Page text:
Lit - To Kill a Mockingbird - Southerntown
- Category: English Language Arts
- Published: Thursday, 08 December 2011 11:13
- Written by Brian Jaeger
- Hits: 4914
I found this article and activity online a number of years ago. I did not create it, though I may have tweaked it a little. It is an excellent text to use at the beginning of the story, and the article could be adapted easily for skills-based questioning.
Read the following article and then complete the assignment that follows.
"Southerntown" By John Dollard
In order to share the shock of contact with a strange situation, I should like to wipe my vision
clean of the effect of wont and habit and to see Southerntown again afresh as I first visited it. It is
a small town, just about large enough to qualify under the census as an urban area. It is flat as a
tennis court but with a bit of a tilt, the white people living on the upper half. Should floods come,
the Negro quarter would be first under water. Southerntown is bisected by a railroad, and its
tracks divide people according to color, the whites living on one side and the Negroes on the
other. Some exceptions to this rule occur; there are a few Negro cabins behind the homes of
white persons for whom they work, and there are two Negro families with houses boldly fronting
on a respectable street on the white side. A yellow bayou filled with turtlebacks curls through the
town and separates the business and residential districts on the white side.
On the white side of the town the houses are, in general, commodious, well painted, shrubbed,
and neat. Fans buzz in them during the summer months. They are screened and as cool as they
can be in this climate. There seem to be few houses of poorer grade on the white side, and one
does not in fact see many unkempt white people in the town. The streets are paved in the white
area and telephone wires run through the trees. There is a cleared play-space for children around
most of the houses.
The other side of the tracks, sometimes called "n---- town," yields a different picture. Here the
houses are small and cheap. Walking along the street, one sees the flash of a big white bed in
most of the rooms and comes later to realize that is not from choice but from necessity that most
rooms must do duty as bedrooms in addition to some other function. A well-cropped lawn is a
rarity, as is a well-built house. At night one sees kerosene lamps gleaming through the windows;
in a few of the houses, electric bulbs. Only two paved streets traverse this area where fifteen
hundred people live. In the evening groups of people sit on their front porches to keep cool,
lacking the fans and electric refrigeration which are so useful in combating summer heat. Behind
the houses the frequent privies testify to the fact that these people are not wholly included in our
modern technology, as are those on the other side of the railroad tracks.
Another feature of life on the two sides of the tracks is immediately striking. In general the white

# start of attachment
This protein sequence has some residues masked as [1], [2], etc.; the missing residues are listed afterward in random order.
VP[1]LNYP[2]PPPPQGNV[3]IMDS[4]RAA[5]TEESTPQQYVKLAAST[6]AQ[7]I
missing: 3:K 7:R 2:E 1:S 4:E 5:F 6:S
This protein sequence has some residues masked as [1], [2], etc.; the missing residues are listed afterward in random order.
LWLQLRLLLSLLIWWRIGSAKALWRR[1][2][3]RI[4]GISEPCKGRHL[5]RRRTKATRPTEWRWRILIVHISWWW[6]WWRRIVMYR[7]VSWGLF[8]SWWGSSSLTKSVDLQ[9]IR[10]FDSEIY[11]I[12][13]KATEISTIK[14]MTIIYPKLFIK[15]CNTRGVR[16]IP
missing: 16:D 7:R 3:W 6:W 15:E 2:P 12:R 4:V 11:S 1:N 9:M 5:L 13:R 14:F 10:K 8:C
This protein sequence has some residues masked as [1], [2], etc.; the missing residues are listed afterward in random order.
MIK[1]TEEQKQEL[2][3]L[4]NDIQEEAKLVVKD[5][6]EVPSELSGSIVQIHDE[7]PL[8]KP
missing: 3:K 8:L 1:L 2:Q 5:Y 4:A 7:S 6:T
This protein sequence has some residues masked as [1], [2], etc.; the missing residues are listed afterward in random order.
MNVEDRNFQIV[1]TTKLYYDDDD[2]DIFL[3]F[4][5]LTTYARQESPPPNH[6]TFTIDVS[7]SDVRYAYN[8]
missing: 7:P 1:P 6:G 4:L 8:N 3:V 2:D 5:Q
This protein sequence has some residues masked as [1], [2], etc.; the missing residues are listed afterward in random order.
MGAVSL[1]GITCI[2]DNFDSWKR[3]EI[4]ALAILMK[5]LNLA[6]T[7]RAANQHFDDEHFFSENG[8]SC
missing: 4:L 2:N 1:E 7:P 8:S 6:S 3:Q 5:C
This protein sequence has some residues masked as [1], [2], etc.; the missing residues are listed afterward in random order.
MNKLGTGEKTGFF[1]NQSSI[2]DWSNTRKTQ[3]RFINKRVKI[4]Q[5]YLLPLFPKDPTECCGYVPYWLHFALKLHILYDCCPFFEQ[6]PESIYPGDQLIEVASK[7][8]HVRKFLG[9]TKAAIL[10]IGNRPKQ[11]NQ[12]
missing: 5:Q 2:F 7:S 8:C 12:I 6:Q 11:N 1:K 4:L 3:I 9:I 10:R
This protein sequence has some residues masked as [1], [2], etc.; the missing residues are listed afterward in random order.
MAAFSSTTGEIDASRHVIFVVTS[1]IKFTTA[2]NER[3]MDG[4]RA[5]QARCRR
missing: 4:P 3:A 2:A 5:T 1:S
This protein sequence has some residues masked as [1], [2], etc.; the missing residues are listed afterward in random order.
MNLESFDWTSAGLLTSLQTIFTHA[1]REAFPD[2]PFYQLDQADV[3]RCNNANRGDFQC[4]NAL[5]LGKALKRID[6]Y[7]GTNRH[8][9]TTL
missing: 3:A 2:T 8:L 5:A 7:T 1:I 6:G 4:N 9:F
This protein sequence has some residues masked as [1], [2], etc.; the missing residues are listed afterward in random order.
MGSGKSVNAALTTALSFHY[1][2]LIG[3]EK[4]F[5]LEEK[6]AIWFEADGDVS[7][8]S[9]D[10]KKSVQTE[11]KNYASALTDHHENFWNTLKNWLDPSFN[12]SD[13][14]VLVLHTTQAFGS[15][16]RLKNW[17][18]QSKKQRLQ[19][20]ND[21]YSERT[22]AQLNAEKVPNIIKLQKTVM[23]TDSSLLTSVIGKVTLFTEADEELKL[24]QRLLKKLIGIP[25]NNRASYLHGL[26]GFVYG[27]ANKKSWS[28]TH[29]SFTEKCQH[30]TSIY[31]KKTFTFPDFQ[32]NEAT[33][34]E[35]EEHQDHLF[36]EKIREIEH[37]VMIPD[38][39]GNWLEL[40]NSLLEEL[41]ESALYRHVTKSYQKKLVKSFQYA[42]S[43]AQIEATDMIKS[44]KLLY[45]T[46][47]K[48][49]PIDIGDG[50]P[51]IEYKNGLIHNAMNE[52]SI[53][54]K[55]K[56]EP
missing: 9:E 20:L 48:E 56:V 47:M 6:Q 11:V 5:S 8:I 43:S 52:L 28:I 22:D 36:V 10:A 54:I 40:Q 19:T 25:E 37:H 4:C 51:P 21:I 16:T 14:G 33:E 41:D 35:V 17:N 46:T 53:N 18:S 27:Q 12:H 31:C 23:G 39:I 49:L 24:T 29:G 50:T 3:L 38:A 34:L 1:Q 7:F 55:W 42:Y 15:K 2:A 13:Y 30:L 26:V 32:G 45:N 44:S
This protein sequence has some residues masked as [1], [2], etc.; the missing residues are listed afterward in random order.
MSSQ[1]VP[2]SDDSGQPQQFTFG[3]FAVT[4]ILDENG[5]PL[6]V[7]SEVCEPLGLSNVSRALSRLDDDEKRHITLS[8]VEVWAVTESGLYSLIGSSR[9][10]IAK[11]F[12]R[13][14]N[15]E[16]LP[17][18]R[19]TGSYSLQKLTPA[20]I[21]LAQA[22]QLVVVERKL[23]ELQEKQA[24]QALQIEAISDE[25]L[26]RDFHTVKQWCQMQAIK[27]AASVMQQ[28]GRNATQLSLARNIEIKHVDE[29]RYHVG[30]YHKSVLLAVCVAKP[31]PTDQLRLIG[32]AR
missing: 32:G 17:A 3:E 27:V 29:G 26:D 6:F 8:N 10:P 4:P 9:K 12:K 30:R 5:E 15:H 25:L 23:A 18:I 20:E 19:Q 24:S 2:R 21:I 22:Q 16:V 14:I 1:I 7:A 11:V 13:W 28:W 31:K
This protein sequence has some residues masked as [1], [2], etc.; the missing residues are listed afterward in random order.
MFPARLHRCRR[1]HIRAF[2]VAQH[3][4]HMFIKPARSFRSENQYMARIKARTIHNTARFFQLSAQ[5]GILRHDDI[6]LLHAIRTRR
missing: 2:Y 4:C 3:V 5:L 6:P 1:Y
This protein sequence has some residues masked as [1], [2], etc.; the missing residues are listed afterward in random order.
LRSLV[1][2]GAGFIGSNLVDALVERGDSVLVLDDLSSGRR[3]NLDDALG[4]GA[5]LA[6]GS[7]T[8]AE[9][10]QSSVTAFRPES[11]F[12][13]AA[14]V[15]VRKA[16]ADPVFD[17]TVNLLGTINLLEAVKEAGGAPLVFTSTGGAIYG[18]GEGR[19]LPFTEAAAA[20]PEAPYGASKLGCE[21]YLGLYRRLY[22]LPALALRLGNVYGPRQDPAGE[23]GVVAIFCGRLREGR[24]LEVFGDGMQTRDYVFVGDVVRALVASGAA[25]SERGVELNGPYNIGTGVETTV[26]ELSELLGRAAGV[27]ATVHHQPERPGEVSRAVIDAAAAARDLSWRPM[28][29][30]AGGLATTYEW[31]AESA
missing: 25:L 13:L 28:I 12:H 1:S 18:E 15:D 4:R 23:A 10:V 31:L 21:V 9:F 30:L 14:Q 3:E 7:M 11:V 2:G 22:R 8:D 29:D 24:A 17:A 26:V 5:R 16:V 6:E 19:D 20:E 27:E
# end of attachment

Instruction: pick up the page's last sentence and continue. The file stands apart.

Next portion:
side is quieter, especially at night; there a fewer people moving on the streets, although the
number of whites and Negroes in town is about the same. A sense of discipline and order is more
apparent. People are more likely to move about in cars. There is less walking, loitering, and
laughing than on the Negro side. It is not true by any means that the Negroes are riotous in their
behavior, but they seem to be more on foot, more in motion, and a carefree tone pervades their
laughing and joking.
The small industrial section devoted to ginning cotton and pressing cottonseed is isolated at one
end of the town more or less in the Negro quarter. A square block of buildings and the four streets
around it make up the business district. One street has six or seven department stores, owned
and run almost exclusively by Jews. The thirsty traveler may stop and honk before one of the
three drugstores and receive courteous curb service, although the polite northerner is frequently a
little abashed at delivering a vulgar toot to a southern white man. He gets used to it, however, and
is glad to feel the cool shock of a "coke" in the throat while still sitting in his automobile. There is a
small and very hot hotel with an adjoining restaurant. The number of lawyers in Southerntown is
amazing until one remembers the important role of the lawyer-politician. One of the streets is
lined with stores serving Negroes, though very few are owned by Negroes. A single floor of one
building is reserved for the few Negro professional persons in the town.
Adjacent to the business block a domed courthouse is set in a little park-like space, a spigot for
administrative services to the county, for Southerntown is the county seat. On the cool side of the
building, on a summer's afternoon, a few white men lounge and talk.
Downtown of an evening, one of the streets is densely lined with cars. The center of this activity is
the movie theater, white downstairs and colored in the gallery, with separate entrances. People
are great moviegoers and discussers in this town. "Bank Night" in particular is memorable with
the excitement of the drawing and a very bad picture to identify it. On Saturday the movie is